Gay pub owner wants to put the record straight

THE OWNER of a landmark gay pub in Hampstead has admitted that she is trying to attract more straight customers.

The King William IV pub in Hampstead High Street is steeped in London’s gay history. It has provided a warm and friendly place for gay men to meet up in since the 1930s – 30 years before homosexuality was legalised.

But the owner Elaine Loughran, who is gay herself, claims that there is no longer the business in Hampstead for a gay-only bar.

“There’s a lovely gay-friendly atmosphere here but it’s not a gay-only pub,” she said.

“We are running a business and if people think you can run a business purely on your sexuality, they don’t understand business. There’s not enough support in the area to run a gay bar.”


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Ms Loughran, 40, who bought the pub two years ago, said that everyone is welcome but she has changed its profile from a gay-only pub to an eaterie with a mixed clientele. A drag queen no longer presents the weekly quiz night, but drag acts still perform at the pub and it now caters for up to 3,000 people a month.

But she denied that the venue no longer caters for Hampstead’s gay community adding that condoms and gay lifestyle magazines are still available.

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“It used to be a very male orientated pub, but now there’s a mix,” she added.

Ms Loughran has been angered by mutterings in the gay community that the strong identity of King Billy’s, as it is known locally, should not be tampered with.

She said: “I thought this is what gay people wanted. My family comes over from Ireland and we have nights out with a mixture of people. But when you have a mixture of people the gay society seem to be “heterophobic” – and I’m a lesbian.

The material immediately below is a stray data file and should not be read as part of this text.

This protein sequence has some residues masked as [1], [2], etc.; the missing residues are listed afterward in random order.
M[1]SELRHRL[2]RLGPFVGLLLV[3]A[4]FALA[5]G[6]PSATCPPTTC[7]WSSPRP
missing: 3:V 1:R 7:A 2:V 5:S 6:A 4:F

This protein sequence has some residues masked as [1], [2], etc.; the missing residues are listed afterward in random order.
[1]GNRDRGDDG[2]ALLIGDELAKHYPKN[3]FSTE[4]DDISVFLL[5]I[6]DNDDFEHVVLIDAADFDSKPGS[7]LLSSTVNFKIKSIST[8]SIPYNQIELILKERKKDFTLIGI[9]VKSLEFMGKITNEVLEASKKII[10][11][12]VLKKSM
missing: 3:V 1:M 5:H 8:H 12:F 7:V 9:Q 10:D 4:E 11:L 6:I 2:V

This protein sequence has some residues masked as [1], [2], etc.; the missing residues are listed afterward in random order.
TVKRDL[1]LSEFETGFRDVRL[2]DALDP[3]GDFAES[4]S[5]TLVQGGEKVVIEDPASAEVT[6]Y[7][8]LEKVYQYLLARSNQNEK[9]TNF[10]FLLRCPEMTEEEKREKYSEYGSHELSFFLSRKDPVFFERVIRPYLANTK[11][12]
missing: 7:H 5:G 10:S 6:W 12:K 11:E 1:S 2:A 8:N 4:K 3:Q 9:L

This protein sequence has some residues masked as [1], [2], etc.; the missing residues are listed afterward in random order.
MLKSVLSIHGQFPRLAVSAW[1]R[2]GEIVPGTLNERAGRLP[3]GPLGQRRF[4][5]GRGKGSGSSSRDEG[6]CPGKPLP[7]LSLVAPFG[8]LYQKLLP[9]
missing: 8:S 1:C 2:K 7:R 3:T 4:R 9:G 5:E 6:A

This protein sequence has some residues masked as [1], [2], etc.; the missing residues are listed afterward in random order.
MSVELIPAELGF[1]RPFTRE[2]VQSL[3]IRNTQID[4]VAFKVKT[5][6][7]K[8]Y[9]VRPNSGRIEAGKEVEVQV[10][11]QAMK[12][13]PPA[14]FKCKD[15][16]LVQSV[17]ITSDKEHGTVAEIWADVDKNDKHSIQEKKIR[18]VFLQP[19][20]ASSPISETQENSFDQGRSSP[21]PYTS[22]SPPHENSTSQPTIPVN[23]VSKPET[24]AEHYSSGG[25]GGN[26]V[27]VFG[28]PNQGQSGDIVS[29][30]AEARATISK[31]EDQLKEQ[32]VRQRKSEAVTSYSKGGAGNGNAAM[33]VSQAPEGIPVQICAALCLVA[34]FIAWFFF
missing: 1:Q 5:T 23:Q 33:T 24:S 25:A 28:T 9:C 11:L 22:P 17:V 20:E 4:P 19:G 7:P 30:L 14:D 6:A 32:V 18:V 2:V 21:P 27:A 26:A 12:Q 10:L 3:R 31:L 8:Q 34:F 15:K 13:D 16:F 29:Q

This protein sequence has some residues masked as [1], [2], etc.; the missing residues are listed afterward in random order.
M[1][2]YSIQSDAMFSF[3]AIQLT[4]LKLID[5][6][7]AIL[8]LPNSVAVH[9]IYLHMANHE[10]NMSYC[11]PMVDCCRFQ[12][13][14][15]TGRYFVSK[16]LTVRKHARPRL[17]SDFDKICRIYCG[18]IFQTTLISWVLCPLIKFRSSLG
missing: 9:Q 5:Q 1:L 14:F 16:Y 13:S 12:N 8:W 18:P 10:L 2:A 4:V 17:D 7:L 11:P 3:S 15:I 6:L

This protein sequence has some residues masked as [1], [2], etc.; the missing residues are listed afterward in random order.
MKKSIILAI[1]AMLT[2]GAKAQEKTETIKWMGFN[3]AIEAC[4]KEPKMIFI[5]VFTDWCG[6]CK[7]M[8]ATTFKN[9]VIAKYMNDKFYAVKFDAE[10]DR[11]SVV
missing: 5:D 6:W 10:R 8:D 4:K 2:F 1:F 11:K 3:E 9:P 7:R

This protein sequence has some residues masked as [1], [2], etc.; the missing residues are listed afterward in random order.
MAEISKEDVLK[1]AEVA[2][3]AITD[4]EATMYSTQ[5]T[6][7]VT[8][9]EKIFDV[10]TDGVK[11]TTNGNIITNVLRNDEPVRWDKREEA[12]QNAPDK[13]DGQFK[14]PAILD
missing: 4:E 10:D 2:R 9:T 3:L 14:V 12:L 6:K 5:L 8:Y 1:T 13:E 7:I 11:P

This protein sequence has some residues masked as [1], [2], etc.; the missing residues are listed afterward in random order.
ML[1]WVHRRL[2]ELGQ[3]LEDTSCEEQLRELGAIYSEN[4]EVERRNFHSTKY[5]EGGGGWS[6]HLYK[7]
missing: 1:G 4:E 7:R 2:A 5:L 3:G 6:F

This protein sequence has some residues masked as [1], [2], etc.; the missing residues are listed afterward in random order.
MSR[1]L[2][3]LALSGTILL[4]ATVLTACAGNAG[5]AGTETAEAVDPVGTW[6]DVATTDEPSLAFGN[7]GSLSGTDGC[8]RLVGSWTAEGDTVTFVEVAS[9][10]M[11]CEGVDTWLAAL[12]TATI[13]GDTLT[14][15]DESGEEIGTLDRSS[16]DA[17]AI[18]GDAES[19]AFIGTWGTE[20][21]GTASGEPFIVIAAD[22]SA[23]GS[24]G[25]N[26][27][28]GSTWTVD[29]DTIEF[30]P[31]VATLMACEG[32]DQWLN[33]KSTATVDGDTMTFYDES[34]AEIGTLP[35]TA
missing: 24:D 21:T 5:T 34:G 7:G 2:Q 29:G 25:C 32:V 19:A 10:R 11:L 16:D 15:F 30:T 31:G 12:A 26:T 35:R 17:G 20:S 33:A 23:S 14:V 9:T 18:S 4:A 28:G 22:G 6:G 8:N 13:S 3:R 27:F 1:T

“Why do gay people not want to integrate into society? This is what gay people fought for 40 years, for acceptance, yet when straight people walk into a gay pub no one’s happy about it.

“Would you have straight-only pubs, or black-only pubs? No you wouldn’t, so why should we have gay-only pubs. It’s a very slighted mindset.

“Our old regular customers are extremely happy because it’s run as a professional business.”

She added that the pub still endeavoured to cater for the gay community, offering Christmas dinners for �10 only and free meals for older gay men through its partnership with Age Concern.

However, members of Hampstead’s gay community are disappointed that the landlady has decided to open the doors to the straight community.

Daily Mail columnist and LBC presenter Andrew Pierce, who is frequently listed as one of the most influential people in the gay community, lives in Belsize Park.

Mr Pierce, 50, said: “I don’t know if it’s true that its gay identity is being diluted because I haven’t been in for months, but if it is I’d be very surprised and disappointed. The King William IV is steeped in gay history and was known to be gay friendly as far back as the 1930s, three decades before homosexuality was legalised.

“The last decade has been an extraordinary era for gay men and women, not least because of the advent of civil partnerships.

“It would be ironic then, if at a time when we are celebrating sexuality one of London’s landmark gay pubs went back into the closet.”

West Hampstead Liberal Democrat councillor Keith Moffitt, who was formerly the leader of Camden Council, said: “I met my long-standing partner in the King William IV, 21 years ago and I would be sorry if its gay identity were to be diluted.”

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